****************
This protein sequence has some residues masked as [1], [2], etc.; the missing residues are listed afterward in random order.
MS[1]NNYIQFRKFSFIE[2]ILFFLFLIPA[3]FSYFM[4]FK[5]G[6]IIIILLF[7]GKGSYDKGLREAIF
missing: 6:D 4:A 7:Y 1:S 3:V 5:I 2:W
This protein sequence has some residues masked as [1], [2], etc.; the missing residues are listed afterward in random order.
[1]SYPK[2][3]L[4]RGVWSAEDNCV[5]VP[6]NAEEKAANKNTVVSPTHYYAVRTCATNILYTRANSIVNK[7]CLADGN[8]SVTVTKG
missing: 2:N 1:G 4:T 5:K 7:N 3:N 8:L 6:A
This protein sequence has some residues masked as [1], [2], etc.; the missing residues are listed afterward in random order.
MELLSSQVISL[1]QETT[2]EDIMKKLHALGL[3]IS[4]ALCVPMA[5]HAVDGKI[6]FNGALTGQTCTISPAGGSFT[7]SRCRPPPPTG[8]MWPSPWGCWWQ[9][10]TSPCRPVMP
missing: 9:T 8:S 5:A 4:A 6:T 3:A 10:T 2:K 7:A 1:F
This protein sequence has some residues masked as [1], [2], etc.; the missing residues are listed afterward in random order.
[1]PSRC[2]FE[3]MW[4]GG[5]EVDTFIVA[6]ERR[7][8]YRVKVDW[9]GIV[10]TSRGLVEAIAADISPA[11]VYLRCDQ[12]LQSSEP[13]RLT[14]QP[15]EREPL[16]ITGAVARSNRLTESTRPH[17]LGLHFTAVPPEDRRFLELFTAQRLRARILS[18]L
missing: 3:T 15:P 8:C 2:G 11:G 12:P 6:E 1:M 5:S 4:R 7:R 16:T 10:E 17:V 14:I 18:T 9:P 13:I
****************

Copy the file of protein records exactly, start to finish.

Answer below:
This protein sequence has some residues masked as [1], [2], etc.; the missing residues are listed afterward in random order.
MS[1]NNYIQFRKFSFIE[2]ILFFLFLIPA[3]FSYFM[4]FK[5]G[6]IIIILLF[7]GKGSYDKGLREAIF
missing: 6:D 4:A 7:Y 1:S 3:V 5:I 2:W
This protein sequence has some residues masked as [1], [2], etc.; the missing residues are listed afterward in random order.
[1]SYPK[2][3]L[4]RGVWSAEDNCV[5]VP[6]NAEEKAANKNTVVSPTHYYAVRTCATNILYTRANSIVNK[7]CLADGN[8]SVTVTKG
missing: 2:N 1:G 4:T 5:K 7:N 3:N 8:L 6:A
This protein sequence has some residues masked as [1], [2], etc.; the missing residues are listed afterward in random order.
MELLSSQVISL[1]QETT[2]EDIMKKLHALGL[3]IS[4]ALCVPMA[5]HAVDGKI[6]FNGALTGQTCTISPAGGSFT[7]SRCRPPPPTG[8]MWPSPWGCWWQ[9][10]TSPCRPVMP
missing: 9:T 8:S 5:A 4:A 6:T 3:A 10:T 2:K 7:A 1:F
This protein sequence has some residues masked as [1], [2], etc.; the missing residues are listed afterward in random order.
[1]PSRC[2]FE[3]MW[4]GG[5]EVDTFIVA[6]ERR[7][8]YRVKVDW[9]GIV[10]TSRGLVEAIAADISPA[11]VYLRCDQ[12]LQSSEP[13]RLT[14]QP[15]EREPL[16]ITGAVARSNRLTESTRPH[17]LGLHFTAVPPEDRRFLELFTAQRLRARILS[18]L
missing: 3:T 15:P 8:C 2:G 11:G 12:P 6:E 1:M 5:S 4:R 7:R 16:T 10:E 17:V 14:I 18:T 9:P 13:I